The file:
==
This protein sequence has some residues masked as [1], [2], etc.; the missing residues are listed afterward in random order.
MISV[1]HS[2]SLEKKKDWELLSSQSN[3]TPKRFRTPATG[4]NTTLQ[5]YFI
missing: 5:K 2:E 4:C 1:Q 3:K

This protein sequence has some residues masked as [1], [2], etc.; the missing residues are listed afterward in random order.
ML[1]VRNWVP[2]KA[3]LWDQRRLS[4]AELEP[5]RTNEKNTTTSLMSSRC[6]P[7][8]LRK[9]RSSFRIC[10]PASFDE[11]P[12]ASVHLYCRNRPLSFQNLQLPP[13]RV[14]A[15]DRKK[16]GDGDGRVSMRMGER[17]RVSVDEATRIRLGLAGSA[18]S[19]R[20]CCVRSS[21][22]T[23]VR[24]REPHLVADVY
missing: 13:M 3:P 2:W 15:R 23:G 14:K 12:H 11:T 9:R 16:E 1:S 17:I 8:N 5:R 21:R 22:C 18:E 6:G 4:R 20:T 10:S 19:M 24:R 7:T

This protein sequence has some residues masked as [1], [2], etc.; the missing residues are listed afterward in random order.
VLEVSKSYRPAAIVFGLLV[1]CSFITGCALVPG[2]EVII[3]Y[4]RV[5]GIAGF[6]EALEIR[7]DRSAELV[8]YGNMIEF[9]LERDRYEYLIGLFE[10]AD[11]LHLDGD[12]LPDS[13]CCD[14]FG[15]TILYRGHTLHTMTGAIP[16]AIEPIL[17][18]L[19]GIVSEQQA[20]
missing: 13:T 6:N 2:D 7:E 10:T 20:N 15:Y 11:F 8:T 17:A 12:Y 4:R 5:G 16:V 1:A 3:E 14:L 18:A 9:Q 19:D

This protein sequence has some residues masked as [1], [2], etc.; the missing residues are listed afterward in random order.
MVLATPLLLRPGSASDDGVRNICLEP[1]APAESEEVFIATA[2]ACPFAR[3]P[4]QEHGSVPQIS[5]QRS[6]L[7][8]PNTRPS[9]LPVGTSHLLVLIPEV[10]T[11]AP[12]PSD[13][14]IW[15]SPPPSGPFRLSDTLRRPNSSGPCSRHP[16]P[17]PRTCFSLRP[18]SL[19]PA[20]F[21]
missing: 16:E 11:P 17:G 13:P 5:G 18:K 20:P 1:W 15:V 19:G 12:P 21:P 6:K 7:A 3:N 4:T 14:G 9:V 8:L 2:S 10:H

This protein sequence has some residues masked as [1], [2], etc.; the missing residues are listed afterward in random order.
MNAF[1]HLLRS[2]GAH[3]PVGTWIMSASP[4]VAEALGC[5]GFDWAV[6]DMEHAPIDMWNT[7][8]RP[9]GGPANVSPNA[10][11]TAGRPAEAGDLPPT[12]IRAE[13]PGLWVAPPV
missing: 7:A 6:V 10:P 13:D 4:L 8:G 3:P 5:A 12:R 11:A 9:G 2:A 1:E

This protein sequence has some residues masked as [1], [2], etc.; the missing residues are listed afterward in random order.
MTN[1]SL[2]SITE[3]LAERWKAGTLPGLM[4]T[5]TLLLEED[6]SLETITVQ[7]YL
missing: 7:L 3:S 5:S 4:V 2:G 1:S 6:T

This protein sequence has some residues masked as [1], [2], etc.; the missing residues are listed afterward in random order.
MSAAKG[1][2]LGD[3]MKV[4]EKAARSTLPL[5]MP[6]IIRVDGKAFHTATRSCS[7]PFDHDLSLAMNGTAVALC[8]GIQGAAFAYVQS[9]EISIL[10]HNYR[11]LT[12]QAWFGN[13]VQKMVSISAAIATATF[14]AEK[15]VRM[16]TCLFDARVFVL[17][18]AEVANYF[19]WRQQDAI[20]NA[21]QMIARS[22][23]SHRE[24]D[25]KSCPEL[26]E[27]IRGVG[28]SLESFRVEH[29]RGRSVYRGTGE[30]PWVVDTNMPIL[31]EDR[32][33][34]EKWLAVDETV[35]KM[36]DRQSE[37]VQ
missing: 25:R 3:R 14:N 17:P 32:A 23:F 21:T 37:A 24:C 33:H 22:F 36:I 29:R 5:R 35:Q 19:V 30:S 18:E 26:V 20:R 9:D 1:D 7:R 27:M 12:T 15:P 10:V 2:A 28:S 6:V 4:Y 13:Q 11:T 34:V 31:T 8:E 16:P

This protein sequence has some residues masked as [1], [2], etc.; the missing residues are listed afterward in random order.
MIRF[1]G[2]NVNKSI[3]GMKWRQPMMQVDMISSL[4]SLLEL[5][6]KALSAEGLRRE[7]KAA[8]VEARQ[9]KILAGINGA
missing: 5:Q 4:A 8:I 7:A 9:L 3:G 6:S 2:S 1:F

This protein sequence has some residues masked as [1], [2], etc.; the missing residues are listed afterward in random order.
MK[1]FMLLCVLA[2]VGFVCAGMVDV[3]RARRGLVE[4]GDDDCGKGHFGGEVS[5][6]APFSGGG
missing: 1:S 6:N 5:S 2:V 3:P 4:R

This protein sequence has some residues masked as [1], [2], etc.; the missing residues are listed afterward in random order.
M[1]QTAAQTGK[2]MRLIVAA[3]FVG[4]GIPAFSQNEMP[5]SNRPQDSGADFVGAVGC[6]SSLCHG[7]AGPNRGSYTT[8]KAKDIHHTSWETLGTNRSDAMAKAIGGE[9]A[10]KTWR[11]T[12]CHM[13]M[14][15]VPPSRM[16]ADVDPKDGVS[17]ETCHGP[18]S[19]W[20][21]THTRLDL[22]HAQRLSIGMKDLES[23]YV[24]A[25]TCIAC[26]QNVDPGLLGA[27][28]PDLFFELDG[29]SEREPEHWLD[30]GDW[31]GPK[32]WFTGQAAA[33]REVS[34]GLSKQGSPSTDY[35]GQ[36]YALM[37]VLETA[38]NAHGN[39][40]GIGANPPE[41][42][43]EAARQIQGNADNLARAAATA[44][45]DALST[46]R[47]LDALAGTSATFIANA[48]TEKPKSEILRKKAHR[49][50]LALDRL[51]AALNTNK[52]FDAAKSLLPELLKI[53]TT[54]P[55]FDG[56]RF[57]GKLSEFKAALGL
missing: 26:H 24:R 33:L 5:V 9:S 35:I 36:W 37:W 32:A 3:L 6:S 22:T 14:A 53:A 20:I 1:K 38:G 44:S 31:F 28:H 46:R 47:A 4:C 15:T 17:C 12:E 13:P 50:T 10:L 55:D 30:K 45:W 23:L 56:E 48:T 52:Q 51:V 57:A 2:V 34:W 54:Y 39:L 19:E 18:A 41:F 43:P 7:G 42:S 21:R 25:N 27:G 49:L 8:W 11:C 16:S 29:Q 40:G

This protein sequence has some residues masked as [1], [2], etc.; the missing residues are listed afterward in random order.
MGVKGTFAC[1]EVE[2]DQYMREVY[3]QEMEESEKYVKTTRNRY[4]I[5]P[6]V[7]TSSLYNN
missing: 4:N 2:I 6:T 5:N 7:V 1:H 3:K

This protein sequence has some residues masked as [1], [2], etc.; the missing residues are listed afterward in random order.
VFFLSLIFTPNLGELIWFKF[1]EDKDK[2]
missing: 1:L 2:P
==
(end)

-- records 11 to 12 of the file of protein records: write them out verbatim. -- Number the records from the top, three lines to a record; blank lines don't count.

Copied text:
This protein sequence has some residues masked as [1], [2], etc.; the missing residues are listed afterward in random order.
MGVKGTFAC[1]EVE[2]DQYMREVY[3]QEMEESEKYVKTTRNRY[4]I[5]P[6]V[7]TSSLYNN
missing: 4:N 2:I 6:T 5:N 7:V 1:H 3:K

This protein sequence has some residues masked as [1], [2], etc.; the missing residues are listed afterward in random order.
VFFLSLIFTPNLGELIWFKF[1]EDKDK[2]
missing: 1:L 2:P